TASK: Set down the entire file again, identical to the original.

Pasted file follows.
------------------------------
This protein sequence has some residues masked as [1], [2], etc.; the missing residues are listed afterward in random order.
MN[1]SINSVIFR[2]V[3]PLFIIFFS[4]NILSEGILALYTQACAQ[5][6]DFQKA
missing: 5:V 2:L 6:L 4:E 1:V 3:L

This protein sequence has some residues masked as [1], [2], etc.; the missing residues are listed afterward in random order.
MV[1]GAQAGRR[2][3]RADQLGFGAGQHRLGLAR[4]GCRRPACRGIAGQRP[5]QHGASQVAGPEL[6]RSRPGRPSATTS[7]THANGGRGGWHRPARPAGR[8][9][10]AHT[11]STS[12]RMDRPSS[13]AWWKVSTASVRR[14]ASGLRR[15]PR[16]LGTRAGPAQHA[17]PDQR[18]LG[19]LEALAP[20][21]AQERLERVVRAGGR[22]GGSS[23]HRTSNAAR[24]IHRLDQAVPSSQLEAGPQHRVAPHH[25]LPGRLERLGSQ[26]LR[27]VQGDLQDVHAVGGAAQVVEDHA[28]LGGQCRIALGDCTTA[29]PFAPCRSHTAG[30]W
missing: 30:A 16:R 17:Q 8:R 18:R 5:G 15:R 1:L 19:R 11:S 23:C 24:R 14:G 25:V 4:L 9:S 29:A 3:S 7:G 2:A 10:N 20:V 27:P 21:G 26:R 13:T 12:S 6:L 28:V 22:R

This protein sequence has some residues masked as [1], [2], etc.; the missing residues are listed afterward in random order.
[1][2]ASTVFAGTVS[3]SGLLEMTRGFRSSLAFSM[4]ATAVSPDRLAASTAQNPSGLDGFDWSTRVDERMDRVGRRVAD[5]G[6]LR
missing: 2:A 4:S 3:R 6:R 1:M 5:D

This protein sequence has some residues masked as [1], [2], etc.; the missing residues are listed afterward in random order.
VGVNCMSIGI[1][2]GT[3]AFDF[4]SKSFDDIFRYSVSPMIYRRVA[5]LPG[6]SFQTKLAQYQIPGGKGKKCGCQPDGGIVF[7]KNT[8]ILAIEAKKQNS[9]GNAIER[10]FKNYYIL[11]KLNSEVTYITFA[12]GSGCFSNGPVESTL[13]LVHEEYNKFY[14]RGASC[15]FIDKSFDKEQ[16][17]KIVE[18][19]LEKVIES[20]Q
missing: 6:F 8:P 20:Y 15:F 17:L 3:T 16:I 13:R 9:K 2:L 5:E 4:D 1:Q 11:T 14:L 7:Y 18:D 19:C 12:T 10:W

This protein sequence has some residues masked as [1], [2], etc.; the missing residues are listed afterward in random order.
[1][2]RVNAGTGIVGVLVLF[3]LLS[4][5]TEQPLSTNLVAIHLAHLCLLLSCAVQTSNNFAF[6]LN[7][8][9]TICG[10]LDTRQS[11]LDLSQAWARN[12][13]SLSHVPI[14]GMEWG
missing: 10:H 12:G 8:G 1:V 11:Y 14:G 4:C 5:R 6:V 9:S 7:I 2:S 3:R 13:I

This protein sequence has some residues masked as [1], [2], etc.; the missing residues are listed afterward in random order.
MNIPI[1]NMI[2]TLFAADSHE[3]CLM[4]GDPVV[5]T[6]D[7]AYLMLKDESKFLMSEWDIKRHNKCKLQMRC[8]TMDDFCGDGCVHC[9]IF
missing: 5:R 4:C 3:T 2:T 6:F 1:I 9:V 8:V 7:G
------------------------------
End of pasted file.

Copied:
This protein sequence has some residues masked as [1], [2], etc.; the missing residues are listed afterward in random order.
MN[1]SINSVIFR[2]V[3]PLFIIFFS[4]NILSEGILALYTQACAQ[5][6]DFQKA
missing: 5:V 2:L 6:L 4:E 1:V 3:L

This protein sequence has some residues masked as [1], [2], etc.; the missing residues are listed afterward in random order.
MV[1]GAQAGRR[2][3]RADQLGFGAGQHRLGLAR[4]GCRRPACRGIAGQRP[5]QHGASQVAGPEL[6]RSRPGRPSATTS[7]THANGGRGGWHRPARPAGR[8][9][10]AHT[11]STS[12]RMDRPSS[13]AWWKVSTASVRR[14]ASGLRR[15]PR[16]LGTRAGPAQHA[17]PDQR[18]LG[19]LEALAP[20][21]AQERLERVVRAGGR[22]GGSS[23]HRTSNAAR[24]IHRLDQAVPSSQLEAGPQHRVAPHH[25]LPGRLERLGSQ[26]LR[27]VQGDLQDVHAVGGAAQVVEDHA[28]LGGQCRIALGDCTTA[29]PFAPCRSHTAG[30]W
missing: 30:A 16:R 17:Q 8:R 18:R 5:G 15:R 1:L 19:R 11:S 23:C 24:R 14:G 25:V 4:L 9:S 29:A 3:S 7:G 2:A 10:N 20:V 27:P 21:G 26:R 13:T 12:S 6:L 28:V 22:R

This protein sequence has some residues masked as [1], [2], etc.; the missing residues are listed afterward in random order.
[1][2]ASTVFAGTVS[3]SGLLEMTRGFRSSLAFSM[4]ATAVSPDRLAASTAQNPSGLDGFDWSTRVDERMDRVGRRVAD[5]G[6]LR
missing: 2:A 4:S 3:R 6:R 1:M 5:D

This protein sequence has some residues masked as [1], [2], etc.; the missing residues are listed afterward in random order.
VGVNCMSIGI[1][2]GT[3]AFDF[4]SKSFDDIFRYSVSPMIYRRVA[5]LPG[6]SFQTKLAQYQIPGGKGKKCGCQPDGGIVF[7]KNT[8]ILAIEAKKQNS[9]GNAIER[10]FKNYYIL[11]KLNSEVTYITFA[12]GSGCFSNGPVESTL[13]LVHEEYNKFY[14]RGASC[15]FIDKSFDKEQ[16][17]KIVE[18][19]LEKVIES[20]Q
missing: 6:F 8:P 20:Y 15:F 17:L 3:T 16:I 13:R 9:K 2:L 5:E 4:D 1:Q 11:T 14:L 7:Y 18:D 19:C 12:T 10:W

This protein sequence has some residues masked as [1], [2], etc.; the missing residues are listed afterward in random order.
[1][2]RVNAGTGIVGVLVLF[3]LLS[4][5]TEQPLSTNLVAIHLAHLCLLLSCAVQTSNNFAF[6]LN[7][8][9]TICG[10]LDTRQS[11]LDLSQAWARN[12][13]SLSHVPI[14]GMEWG
missing: 10:H 12:G 8:G 1:V 11:Y 14:G 4:C 5:R 6:V 9:S 7:I 2:S 3:R 13:I

This protein sequence has some residues masked as [1], [2], etc.; the missing residues are listed afterward in random order.
MNIPI[1]NMI[2]TLFAADSHE[3]CLM[4]GDPVV[5]T[6]D[7]AYLMLKDESKFLMSEWDIKRHNKCKLQMRC[8]TMDDFCGDGCVHC[9]IF
missing: 5:R 4:C 3:T 2:T 6:F 1:I 9:V 8:V 7:G